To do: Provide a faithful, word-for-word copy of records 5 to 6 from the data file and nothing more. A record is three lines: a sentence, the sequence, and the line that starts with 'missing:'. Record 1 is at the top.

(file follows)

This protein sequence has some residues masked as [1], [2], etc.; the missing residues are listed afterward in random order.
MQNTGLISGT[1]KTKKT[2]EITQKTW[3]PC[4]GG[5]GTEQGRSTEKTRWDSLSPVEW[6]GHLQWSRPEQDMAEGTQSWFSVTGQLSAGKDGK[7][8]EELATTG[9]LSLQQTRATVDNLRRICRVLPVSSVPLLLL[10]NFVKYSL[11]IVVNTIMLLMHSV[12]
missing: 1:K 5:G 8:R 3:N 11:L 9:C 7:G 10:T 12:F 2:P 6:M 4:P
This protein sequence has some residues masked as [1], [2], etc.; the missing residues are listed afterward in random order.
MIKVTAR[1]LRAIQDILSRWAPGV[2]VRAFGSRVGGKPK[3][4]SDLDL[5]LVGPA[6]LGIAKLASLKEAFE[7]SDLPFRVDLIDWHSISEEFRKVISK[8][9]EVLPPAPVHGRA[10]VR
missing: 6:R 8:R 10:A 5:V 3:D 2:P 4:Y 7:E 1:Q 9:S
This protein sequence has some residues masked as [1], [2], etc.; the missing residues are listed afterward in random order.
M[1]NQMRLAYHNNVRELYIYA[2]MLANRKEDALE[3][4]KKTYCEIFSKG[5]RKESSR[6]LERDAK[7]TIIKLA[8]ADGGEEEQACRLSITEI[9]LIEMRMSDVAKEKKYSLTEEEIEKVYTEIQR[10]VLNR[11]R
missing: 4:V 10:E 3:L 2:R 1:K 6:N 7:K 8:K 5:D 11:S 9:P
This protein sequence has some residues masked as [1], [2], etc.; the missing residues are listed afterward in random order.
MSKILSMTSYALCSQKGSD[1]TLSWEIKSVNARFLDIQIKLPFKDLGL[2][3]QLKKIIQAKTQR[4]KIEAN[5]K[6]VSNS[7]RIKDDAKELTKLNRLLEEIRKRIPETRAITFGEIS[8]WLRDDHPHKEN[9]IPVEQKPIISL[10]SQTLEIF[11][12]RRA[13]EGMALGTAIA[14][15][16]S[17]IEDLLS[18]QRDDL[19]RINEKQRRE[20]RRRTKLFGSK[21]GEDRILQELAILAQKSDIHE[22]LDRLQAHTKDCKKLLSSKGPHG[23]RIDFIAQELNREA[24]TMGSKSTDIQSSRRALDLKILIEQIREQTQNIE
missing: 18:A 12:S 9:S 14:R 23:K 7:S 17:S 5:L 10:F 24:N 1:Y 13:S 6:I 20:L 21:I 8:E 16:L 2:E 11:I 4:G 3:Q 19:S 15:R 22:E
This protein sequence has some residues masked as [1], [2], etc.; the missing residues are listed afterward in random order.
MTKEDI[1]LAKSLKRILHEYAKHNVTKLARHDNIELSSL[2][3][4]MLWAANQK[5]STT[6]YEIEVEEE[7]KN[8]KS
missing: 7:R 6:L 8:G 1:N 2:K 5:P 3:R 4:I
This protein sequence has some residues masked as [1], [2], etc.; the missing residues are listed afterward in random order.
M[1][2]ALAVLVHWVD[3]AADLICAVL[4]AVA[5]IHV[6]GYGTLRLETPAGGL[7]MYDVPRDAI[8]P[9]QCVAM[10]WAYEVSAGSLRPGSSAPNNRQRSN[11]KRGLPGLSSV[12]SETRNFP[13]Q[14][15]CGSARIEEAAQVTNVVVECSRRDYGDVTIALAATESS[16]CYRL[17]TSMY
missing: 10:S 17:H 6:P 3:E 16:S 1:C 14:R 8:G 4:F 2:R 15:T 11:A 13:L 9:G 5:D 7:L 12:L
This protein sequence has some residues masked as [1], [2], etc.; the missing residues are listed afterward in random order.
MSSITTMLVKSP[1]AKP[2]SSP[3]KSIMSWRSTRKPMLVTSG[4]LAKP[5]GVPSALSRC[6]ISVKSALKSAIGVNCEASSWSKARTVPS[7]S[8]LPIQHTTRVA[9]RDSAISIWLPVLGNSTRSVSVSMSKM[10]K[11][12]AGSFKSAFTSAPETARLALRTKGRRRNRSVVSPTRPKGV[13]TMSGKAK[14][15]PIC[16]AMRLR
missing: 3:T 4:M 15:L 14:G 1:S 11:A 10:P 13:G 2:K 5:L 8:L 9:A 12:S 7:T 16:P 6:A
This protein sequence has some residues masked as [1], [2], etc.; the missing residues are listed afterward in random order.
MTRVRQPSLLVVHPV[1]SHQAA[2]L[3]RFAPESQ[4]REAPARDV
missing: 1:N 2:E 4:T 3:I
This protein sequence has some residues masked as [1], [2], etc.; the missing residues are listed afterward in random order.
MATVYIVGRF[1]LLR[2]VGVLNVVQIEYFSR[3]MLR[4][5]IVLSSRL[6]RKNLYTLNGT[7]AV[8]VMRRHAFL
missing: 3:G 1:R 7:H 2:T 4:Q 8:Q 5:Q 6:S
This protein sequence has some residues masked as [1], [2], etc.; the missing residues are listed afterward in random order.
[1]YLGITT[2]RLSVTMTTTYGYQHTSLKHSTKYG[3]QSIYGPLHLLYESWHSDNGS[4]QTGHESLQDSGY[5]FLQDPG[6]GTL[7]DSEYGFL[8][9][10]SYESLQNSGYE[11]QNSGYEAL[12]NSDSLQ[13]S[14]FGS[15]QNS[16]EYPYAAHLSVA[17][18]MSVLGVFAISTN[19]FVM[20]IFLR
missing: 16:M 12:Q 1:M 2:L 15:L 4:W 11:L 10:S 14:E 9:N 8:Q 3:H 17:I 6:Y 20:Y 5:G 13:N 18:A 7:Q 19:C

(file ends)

This protein sequence has some residues masked as [1], [2], etc.; the missing residues are listed afterward in random order.
MTKEDI[1]LAKSLKRILHEYAKHNVTKLARHDNIELSSL[2][3][4]MLWAANQK[5]STT[6]YEIEVEEE[7]KN[8]KS
missing: 7:R 6:L 8:G 1:N 2:K 5:P 3:R 4:I
This protein sequence has some residues masked as [1], [2], etc.; the missing residues are listed afterward in random order.
M[1][2]ALAVLVHWVD[3]AADLICAVL[4]AVA[5]IHV[6]GYGTLRLETPAGGL[7]MYDVPRDAI[8]P[9]QCVAM[10]WAYEVSAGSLRPGSSAPNNRQRSN[11]KRGLPGLSSV[12]SETRNFP[13]Q[14][15]CGSARIEEAAQVTNVVVECSRRDYGDVTIALAATESS[16]CYRL[17]TSMY
missing: 10:S 17:H 6:P 3:E 16:S 1:C 14:R 8:G 4:F 2:R 15:T 11:A 13:L 9:G 5:D 7:L 12:L